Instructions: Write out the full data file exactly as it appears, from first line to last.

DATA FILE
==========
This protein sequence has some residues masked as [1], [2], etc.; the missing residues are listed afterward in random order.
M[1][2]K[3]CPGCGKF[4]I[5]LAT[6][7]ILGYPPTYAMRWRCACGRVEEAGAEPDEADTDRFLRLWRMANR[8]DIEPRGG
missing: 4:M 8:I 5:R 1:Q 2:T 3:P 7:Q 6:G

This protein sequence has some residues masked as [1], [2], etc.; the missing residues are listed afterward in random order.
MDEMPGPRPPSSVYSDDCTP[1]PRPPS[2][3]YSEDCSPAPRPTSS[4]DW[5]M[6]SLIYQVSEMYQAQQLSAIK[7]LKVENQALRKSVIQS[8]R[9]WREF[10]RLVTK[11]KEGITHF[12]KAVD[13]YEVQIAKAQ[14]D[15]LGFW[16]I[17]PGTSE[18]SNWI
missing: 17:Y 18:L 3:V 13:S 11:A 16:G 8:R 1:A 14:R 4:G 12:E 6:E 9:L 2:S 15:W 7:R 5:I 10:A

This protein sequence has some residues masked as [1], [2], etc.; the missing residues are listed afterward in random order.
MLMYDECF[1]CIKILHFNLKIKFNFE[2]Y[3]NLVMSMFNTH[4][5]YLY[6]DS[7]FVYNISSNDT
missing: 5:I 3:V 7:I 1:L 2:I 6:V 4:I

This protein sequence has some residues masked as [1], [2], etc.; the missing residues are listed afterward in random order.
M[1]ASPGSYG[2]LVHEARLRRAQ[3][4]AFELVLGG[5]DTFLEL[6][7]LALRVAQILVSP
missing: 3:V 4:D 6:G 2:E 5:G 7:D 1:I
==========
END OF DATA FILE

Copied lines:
This protein sequence has some residues masked as [1], [2], etc.; the missing residues are listed afterward in random order.
M[1][2]K[3]CPGCGKF[4]I[5]LAT[6][7]ILGYPPTYAMRWRCACGRVEEAGAEPDEADTDRFLRLWRMANR[8]DIEPRGG
missing: 4:M 8:I 5:R 1:Q 2:T 3:P 7:Q 6:G

This protein sequence has some residues masked as [1], [2], etc.; the missing residues are listed afterward in random order.
MDEMPGPRPPSSVYSDDCTP[1]PRPPS[2][3]YSEDCSPAPRPTSS[4]DW[5]M[6]SLIYQVSEMYQAQQLSAIK[7]LKVENQALRKSVIQS[8]R[9]WREF[10]RLVTK[11]KEGITHF[12]KAVD[13]YEVQIAKAQ[14]D[15]LGFW[16]I[17]PGTSE[18]SNWI
missing: 17:Y 18:L 3:V 13:S 11:A 16:G 8:R 1:A 14:R 4:G 12:E 6:E 9:L 2:S 15:W 7:R 5:I 10:A

This protein sequence has some residues masked as [1], [2], etc.; the missing residues are listed afterward in random order.
MLMYDECF[1]CIKILHFNLKIKFNFE[2]Y[3]NLVMSMFNTH[4][5]YLY[6]DS[7]FVYNISSNDT
missing: 5:I 3:V 7:I 1:L 2:I 6:V 4:I

This protein sequence has some residues masked as [1], [2], etc.; the missing residues are listed afterward in random order.
M[1]ASPGSYG[2]LVHEARLRRAQ[3][4]AFELVLGG[5]DTFLEL[6][7]LALRVAQILVSP
missing: 3:V 4:D 6:G 2:E 5:G 7:D 1:I